Butane (C4H10) is an alkane hydrocarbon. This gas is produced while refining crude petroleum or in natural gas deposits. It is mainly used filled in cylinders as a household fuel (water heater, cooker, heating). However butane is used in industrial environments as well, particularly in the synthesis process of ethylene, propylene or butadiene.
|CAS||LEL||UEL||IP||Density / Air||Filter / SCBA|
|106-97-8||1.6 %||8.4 %||10.63 eV||2.01||AX / ARI|
Butane effects on health
If inhaled, butane can have severe consequences on human health that can lead to death (asphyxia, ventricular fibrillation). Butane combustion can also lead to these hazards as it exhausts harmful substances like nitrogen dioxide. When combustion is incomplete – because of an oxygen deficiency – butane combustion produces carbon and carbon monoxide as well.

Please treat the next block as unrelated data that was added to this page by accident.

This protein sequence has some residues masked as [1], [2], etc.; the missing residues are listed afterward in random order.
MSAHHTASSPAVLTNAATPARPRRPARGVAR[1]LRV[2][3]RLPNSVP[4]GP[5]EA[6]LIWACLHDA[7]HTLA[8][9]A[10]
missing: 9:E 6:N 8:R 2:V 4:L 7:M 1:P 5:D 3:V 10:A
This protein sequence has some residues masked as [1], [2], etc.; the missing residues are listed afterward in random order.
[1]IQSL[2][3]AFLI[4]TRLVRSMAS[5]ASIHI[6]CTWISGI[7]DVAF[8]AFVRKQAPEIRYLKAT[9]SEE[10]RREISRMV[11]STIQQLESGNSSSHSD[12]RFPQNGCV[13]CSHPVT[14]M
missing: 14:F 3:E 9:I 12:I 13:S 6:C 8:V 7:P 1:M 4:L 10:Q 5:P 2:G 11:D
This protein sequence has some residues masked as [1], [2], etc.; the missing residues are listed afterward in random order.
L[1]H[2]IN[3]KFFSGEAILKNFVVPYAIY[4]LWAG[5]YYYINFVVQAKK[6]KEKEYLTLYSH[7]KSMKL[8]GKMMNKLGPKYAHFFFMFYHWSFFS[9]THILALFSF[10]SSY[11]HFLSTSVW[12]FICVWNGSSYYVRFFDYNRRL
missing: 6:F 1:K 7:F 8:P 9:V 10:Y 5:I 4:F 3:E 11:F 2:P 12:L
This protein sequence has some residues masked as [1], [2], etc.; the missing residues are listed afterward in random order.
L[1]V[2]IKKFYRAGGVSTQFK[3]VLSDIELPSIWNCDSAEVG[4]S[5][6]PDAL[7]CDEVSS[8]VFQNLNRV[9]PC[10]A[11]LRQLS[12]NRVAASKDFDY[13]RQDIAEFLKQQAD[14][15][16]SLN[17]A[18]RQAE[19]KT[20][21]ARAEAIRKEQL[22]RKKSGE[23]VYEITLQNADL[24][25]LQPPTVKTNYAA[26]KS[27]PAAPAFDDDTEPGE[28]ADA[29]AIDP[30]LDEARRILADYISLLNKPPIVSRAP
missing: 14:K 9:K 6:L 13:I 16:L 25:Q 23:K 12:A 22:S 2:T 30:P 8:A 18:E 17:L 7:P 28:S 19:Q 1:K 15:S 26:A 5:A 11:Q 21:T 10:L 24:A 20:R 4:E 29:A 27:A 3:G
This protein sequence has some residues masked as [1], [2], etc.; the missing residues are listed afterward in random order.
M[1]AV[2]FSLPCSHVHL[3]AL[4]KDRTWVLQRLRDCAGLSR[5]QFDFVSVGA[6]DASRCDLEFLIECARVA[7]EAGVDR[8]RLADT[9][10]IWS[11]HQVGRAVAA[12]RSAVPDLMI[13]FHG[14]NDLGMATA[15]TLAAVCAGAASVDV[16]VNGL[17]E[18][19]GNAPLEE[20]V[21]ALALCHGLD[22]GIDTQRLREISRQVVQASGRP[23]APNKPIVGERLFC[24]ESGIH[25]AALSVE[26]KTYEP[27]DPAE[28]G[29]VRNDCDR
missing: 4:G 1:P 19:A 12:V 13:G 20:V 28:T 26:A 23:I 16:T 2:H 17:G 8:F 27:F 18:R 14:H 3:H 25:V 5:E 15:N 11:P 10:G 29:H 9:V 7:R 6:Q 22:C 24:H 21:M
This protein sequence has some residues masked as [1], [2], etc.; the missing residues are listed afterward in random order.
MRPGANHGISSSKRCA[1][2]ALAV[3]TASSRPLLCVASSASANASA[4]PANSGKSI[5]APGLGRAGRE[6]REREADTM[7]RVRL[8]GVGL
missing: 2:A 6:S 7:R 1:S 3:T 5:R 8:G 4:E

When its concentration reaches 17,000 ppm, butane is a central nervous system depressant. At high levels, it acts like a simple asphyxiating agent that can move the necessary to breathing oxygen. It is also dangerous in confined spaces where its concentration has to stay under 10% of the LEL (lower explosive limit) – 1,600 ppm.
Butane is slightly soluble into water but dissolves into alcohol and ether. Odorless and colorless, it is gaseous at room temperature but can liquefy at relatively low pressure levels. Butane is highly flammable. It easily ignites in presence of static electricity, flame or any other ignition source. Between 1.6 and 8.4%, it forms an explosive mixture with air.